The details on the 18th-century gilt bronze work of Pierre Gouthière are lush with naturalistic texture, whether the flowing fur of a ram’s head, or the supple skin of a satyress. The French bronze chaser and gilder worked for the very elite of royal society, first under Louis XV, then Louis XVI. And while many of his decadent clients lost their heads (including Marie Antoinette and the Countess Du Barry), or had to flee angry mobs (like the Count of Artois who became King Charles X), Gouthière didn’t die in the French Revolution, but impoverished in 1813, because he wasn’t as good of a businessman as he was an artist.
Pierre Gouthière: Virtuoso Gilder at the French Court at the Frick Collection in Manhattan is the first exhibition to concentrate on his career, with over 20 glistening objects on loan from private collections and institutions like the Louvre and Royal Castle of Warsaw. An extensive monograph accompanies the exhibition, which will next travel to the Musée des Arts décoratifs in Paris, opening in March. The works, organized by Charlotte Vignon, curator of decorative arts at the Frick, are arranged across two rooms by their patron. Among them is the Duchess of Mazarin, who unfortunately died on March 17, 1781 before Gouthière could collect two major invoices, which contributed to his later giving up of assets to his creditors. One of these ruining pieces for the Duchess is on view: a side table with snakes, arrows, foliage, and a central, strikingly lifelike face. It’s now part of the Frick Collection.
And the Frick has another connection to one of the exhibition’s loveliest, yet utilitarian, objects: a 1770 doorknob crafted for Louis XV’s mistress, Madame Du Barry. Once installed as an ornate touch in her Pavilion of Louveciennes, her “D” and “B” initials are formed within a lively myrtle leaf, a symbol of Venus. The painter Élisabeth Vigée Le Brun later recalled that “the locks [at Louveciennes] could be admired as masterpieces of the goldsmith’s art.” Below, a video from the Frick offers a technical explanation of the bronze chasing and gilding process of this doorknob:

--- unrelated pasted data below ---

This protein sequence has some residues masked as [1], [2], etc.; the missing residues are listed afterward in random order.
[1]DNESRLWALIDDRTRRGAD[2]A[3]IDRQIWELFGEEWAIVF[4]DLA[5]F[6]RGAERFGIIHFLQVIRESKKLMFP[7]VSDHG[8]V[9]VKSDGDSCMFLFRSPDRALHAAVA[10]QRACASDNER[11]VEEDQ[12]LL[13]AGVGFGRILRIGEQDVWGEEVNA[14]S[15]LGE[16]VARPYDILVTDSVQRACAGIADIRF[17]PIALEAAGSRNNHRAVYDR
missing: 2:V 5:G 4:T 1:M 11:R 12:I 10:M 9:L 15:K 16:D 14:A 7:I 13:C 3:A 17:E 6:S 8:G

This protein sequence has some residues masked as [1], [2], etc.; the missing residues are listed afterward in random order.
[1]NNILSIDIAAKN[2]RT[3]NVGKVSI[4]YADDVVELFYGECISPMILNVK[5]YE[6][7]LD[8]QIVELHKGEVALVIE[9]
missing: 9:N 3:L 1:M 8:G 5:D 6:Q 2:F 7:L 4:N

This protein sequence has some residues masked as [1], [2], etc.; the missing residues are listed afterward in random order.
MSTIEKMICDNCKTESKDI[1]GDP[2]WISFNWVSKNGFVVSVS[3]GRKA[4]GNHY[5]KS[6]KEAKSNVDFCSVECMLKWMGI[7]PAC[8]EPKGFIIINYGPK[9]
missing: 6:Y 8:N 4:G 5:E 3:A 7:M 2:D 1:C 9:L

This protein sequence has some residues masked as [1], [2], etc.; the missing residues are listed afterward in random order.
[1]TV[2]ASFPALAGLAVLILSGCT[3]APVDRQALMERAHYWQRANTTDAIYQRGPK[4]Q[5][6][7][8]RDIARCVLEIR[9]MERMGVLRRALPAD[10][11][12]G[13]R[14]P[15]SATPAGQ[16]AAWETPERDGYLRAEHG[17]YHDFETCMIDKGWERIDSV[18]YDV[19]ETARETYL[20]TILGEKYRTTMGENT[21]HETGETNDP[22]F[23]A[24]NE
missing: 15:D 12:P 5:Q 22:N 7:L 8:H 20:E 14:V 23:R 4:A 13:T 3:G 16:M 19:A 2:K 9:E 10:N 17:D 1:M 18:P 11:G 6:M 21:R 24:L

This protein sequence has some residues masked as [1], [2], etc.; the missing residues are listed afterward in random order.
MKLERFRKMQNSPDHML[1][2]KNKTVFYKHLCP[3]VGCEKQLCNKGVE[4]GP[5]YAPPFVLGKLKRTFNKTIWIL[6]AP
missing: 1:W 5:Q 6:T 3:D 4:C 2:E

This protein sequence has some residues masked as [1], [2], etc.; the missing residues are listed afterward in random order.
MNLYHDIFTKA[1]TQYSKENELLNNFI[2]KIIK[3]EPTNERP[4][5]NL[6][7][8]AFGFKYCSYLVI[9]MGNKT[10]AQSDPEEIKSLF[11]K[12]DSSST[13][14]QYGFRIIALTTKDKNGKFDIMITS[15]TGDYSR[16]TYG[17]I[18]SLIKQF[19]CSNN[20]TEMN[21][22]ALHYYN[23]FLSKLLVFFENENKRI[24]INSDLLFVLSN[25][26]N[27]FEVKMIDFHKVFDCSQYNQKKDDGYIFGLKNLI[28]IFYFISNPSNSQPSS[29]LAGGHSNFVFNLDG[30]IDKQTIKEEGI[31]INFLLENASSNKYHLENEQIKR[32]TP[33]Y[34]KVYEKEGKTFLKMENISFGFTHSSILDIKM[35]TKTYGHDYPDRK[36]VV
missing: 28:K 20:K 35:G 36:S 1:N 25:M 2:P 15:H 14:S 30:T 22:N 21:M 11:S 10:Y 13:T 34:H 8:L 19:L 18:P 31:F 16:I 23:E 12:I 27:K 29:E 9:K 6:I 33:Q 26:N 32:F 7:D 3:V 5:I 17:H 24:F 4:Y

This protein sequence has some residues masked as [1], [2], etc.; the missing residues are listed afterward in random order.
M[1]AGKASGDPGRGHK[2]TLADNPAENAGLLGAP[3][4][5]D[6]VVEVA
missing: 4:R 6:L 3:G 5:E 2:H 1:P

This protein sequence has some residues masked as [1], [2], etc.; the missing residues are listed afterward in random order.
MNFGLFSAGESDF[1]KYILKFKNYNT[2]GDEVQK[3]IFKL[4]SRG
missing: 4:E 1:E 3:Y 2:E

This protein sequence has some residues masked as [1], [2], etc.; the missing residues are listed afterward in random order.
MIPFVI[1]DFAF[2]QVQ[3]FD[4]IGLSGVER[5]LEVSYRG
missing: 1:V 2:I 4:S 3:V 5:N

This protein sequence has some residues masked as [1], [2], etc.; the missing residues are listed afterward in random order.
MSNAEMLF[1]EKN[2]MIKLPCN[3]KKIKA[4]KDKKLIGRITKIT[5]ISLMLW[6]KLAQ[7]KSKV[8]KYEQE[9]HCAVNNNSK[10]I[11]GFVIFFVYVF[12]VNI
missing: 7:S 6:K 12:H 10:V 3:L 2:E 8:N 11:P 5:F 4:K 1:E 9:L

The large-scale oil on canvas panels by Jean-Honoré Fragonard that are a permanent installation at the Frick were also created for this now dismantled pavilion, although Du Barry reportedly did not care for his depictions of “The Progress of Love.” However, J. P. Morgan in the 19th century was into them, and after his passing they were acquired by Henry Clay Frick for his mansion on Fifth Avenue, which is today’s Frick Collection. This era of opulence has long had its revivals, with the popularity of Gouthière’s style, after his death, resulting in a large amount of misattributed work — thorough research prior to Virtuoso Gilder at the French Court assured the authorship of the art on view.
Today, lavish gilding is often considered tacky, or an attribute of the so-called “dictator chic” aesthetic, yet it shares the same intention of these 18th-century crafts. Especially adopted by Louis XIV, the Sun King, the gold at Versailles seemed to glow with the divine right that the monarchy believed it possessed. So even if it was likely not a curatorial intent, the examination of Gouthière’s gilding at a moment when the President of the United States is a man with his own 18th-century French decorative arts obsession, is particularly relevant.
A significant aspect of Gouthière’s gilt bronze work is that it wasn’t gold molding, but intended to give the appearance of that purity, which the artist was so skilled at suggesting in his scaly details of serpents writhing above Chinese garden seats repurposed as vases in 1782, or the chased stippling of feathers on two swans on a pair of 1770s vases. Behind each of these objects were patrons convinced of their own right to this wealth, to convey it, no matter the authenticity of materials, down to their doorknobs, even while the mobs were growing outside their gleaming palaces.
Pierre Gouthière: Virtuoso Gilder at the French Court continues through February 19 at the Frick Collection (1 East 70th Street, Upper East Side, Manhattan).